"Well, read it now," said Grandma, quavering with excitement.

"There ain't nothin' to read," said Peletiah, unfolding the paper, many times creased.

"Hey?"

"There ain't nothin' to read," repeated Peletiah; "you can see for yourself." He held it up before her. There were many pencil marks going this way and that, by which Phronsie felt perfectly sure that her friends would understand what she was telling them. And once in a while came the great achievement of a big capital letter laboriously printed. But for these occasional slips into intelligible language, the letter presented a medium of communication peculiar to itself.

"Ain't it sweet!" said Grandma admiringly, when she had looked it all over. "The little precious creeter, to think of her writin' that, and all by herself too!"

"You can read it as well upside down," observed Peletiah.

"I know it." Grandma beamed at him.

"Just think of that child a-writin' that! Who'd ever b'lieve it?"

"I must go now," announced Peletiah, getting out of his chair and beginning to stretch slowly.

"Well, now tell your ma I thank her for comin', and for them letters from them precious childern. An' see here." Grandma leaned over and pulled out the under drawer of the little stand. It wasn't like giving peppermints to Joel Pepper, and it sent a pang through her at the remembrance, but Peletiah had been good to read those letters.

"I'm a-goin' to give you these," she said, beginning to shake therefrom into her hand three big, white peppermints and two red ones.

"No, I thank you, ma'am," said Peletiah stiffly, and standing quite still.

"Yes, you take 'em," said Grandma decidedly. "You've been real good to read them letters. Here, Peletiah."

"No, I thank you, ma'am," said Peletiah again, not offering to stir. "Well, I must be going," and he went slowly out of the kitchen, leaving Grandma with the big peppermints in her hand.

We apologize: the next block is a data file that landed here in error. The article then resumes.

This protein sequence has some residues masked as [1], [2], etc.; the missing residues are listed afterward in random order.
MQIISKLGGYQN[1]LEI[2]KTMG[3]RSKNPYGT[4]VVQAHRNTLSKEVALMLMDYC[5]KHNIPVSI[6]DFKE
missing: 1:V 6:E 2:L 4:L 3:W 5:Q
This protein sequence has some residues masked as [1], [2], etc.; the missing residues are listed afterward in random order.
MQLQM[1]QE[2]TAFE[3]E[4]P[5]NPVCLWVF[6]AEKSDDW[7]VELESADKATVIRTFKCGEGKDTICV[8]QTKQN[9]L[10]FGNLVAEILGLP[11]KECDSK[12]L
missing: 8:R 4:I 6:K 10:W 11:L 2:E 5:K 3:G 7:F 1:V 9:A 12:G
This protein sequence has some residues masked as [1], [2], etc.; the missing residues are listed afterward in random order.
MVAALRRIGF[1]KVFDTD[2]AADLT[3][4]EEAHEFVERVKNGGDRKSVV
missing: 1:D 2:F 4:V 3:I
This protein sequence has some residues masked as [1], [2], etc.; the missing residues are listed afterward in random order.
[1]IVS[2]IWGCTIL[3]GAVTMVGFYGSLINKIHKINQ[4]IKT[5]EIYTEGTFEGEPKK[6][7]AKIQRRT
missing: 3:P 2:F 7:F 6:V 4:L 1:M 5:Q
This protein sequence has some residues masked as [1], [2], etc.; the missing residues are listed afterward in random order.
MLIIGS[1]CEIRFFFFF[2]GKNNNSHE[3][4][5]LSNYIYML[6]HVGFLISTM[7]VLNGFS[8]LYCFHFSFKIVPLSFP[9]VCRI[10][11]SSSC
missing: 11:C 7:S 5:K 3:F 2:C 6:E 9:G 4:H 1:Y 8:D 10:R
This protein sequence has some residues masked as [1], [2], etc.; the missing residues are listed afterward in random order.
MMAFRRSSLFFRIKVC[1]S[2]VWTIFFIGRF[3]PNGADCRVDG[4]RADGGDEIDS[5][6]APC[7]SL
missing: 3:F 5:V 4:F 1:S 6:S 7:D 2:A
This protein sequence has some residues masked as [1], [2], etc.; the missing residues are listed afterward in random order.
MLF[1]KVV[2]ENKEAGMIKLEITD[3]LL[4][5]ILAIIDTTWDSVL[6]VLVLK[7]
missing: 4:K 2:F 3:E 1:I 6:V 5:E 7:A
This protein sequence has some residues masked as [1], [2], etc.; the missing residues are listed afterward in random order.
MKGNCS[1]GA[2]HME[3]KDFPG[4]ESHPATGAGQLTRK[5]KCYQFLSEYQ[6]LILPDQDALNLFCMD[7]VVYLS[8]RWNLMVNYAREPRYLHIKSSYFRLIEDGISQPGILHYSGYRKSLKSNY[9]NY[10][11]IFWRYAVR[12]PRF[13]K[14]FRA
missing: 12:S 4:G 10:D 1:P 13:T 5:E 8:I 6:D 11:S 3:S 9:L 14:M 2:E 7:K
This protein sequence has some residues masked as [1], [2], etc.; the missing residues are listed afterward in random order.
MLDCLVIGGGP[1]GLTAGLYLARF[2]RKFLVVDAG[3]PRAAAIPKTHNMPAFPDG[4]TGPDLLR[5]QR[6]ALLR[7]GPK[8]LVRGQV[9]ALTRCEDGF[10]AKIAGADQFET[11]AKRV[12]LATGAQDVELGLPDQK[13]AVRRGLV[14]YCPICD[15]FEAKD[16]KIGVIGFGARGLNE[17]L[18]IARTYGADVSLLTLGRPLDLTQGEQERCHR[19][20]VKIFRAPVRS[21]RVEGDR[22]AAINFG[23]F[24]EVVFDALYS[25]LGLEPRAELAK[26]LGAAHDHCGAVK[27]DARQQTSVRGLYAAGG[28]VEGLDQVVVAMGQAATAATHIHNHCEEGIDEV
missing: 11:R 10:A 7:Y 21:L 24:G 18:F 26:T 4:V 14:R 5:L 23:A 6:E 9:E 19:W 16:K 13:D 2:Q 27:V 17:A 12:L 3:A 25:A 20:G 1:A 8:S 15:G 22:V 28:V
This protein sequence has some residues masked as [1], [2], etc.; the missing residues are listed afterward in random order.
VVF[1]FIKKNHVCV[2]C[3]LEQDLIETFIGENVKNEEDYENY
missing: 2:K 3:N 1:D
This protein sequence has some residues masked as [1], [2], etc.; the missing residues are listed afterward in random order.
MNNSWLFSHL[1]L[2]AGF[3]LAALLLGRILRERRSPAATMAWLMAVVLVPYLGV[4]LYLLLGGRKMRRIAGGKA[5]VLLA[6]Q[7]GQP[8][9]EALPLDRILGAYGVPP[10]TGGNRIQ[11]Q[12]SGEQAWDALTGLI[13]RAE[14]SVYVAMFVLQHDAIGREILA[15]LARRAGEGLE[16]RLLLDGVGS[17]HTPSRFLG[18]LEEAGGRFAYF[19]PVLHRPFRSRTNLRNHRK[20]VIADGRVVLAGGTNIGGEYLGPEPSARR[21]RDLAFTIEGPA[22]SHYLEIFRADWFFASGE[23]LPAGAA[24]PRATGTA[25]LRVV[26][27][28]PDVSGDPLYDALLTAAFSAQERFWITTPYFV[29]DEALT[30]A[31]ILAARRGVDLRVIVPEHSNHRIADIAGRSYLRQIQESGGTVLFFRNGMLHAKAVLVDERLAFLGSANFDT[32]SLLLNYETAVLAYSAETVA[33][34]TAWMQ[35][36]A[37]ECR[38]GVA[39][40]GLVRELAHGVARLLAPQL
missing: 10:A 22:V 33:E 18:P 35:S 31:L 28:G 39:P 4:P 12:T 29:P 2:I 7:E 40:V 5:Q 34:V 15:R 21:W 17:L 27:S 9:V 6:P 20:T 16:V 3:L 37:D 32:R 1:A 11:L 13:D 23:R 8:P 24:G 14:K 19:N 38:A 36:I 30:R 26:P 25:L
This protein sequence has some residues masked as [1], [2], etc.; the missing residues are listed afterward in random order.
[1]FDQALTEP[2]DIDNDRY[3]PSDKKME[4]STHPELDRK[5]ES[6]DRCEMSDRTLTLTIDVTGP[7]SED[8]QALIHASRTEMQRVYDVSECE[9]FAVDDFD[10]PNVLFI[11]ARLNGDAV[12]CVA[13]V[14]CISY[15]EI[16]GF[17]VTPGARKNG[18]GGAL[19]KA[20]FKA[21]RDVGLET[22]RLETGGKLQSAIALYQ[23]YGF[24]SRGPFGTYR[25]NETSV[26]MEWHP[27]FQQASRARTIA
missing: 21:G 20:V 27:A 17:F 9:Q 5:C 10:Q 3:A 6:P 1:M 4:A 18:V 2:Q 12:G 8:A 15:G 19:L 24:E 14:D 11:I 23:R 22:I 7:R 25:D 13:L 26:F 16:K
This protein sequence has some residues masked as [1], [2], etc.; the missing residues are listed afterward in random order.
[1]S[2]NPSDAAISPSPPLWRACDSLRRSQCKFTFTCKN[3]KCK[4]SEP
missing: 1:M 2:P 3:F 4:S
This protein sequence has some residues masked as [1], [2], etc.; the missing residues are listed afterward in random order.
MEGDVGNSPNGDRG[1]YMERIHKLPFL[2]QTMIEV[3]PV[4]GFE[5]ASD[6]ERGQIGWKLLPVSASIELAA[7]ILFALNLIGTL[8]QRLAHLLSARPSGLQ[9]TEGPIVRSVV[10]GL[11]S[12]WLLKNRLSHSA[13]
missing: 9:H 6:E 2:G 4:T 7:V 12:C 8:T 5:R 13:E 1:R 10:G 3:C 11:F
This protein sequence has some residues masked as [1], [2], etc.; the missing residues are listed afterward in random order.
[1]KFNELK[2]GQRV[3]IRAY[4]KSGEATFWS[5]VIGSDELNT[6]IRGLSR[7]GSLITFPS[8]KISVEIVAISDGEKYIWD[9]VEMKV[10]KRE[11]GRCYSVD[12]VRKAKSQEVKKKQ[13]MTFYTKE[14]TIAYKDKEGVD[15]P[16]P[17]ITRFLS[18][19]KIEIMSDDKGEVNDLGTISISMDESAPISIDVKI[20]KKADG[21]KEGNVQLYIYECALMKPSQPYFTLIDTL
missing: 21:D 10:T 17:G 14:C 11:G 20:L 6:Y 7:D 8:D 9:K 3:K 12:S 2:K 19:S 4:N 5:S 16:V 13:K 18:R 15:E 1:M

That evening, after everything was quiet at the parsonage, the minister called his wife into the study.

"We will look that letter over from Mrs. Fisher, now, my dear."

Mrs. Henderson sat down on the end of the well-worn sofa.

"Lie down, dear," he said, "and let me tuck a pillow under your head. You are all tired out."

"Oh, husband, I am sure you are quite as tired as I am," and the color flew into her cheeks like a girl. But he had his way.

"You better leave the door open"—as he went across the room to close it—"Jerusha may call."

"Jerusha won't need us," he said, and shut it.

"You know the doctor said she was not much hurt, only strained and bruised, and she's quite comfortable now. Well, my dear, now about this letter. Do you think we might take this child?"

"We?" repeated his wife, with wide eyes. "Why, husband!"

"I know it seems a somewhat peculiar thing to propose"—and the parson smiled—"with our two boys and Jerusha."

"Yes," said Mrs. Henderson, "it is, and I never thought seriously of it."

"She won't do Peletiah any harm"—and then he laughed—"and she might brighten him up, if she's the girl Mrs. Fisher's letter indicates. And as for Ezekiel, there's no harm to be thought of in that quarter. Our boys aren't the ones, wife, to be influenced out of their orbits."

"Well, there's Jerusha." Mrs. Henderson brought it out fearfully, and then shut her mouth as if she wished she hadn't said anything.

"I know, dear. You needn't be afraid to speak it out. It is always on my mind. Oh, I do wish—" and the parson began to pace the floor with troubled steps.

His wife threw back the old sofa-blanket with which he had tucked her up, and bounded to his side, passing her hand within his arm.

"Don't, dear," she begged. "Oh, why did I speak!" she cried remorsefully.